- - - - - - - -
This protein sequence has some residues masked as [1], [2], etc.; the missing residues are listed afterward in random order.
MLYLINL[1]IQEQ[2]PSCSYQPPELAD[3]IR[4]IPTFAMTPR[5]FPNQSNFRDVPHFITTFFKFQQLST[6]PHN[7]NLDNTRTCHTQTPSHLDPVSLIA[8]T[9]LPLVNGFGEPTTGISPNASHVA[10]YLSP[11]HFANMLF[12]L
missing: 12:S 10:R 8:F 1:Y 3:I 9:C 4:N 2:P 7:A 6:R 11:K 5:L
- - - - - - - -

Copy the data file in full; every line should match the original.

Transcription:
This protein sequence has some residues masked as [1], [2], etc.; the missing residues are listed afterward in random order.
MLYLINL[1]IQEQ[2]PSCSYQPPELAD[3]IR[4]IPTFAMTPR[5]FPNQSNFRDVPHFITTFFKFQQLST[6]PHN[7]NLDNTRTCHTQTPSHLDPVSLIA[8]T[9]LPLVNGFGEPTTGISPNASHVA[10]YLSP[11]HFANMLF[12]L
missing: 12:S 10:R 8:F 1:Y 3:I 9:C 4:N 2:P 7:A 6:R 11:K 5:L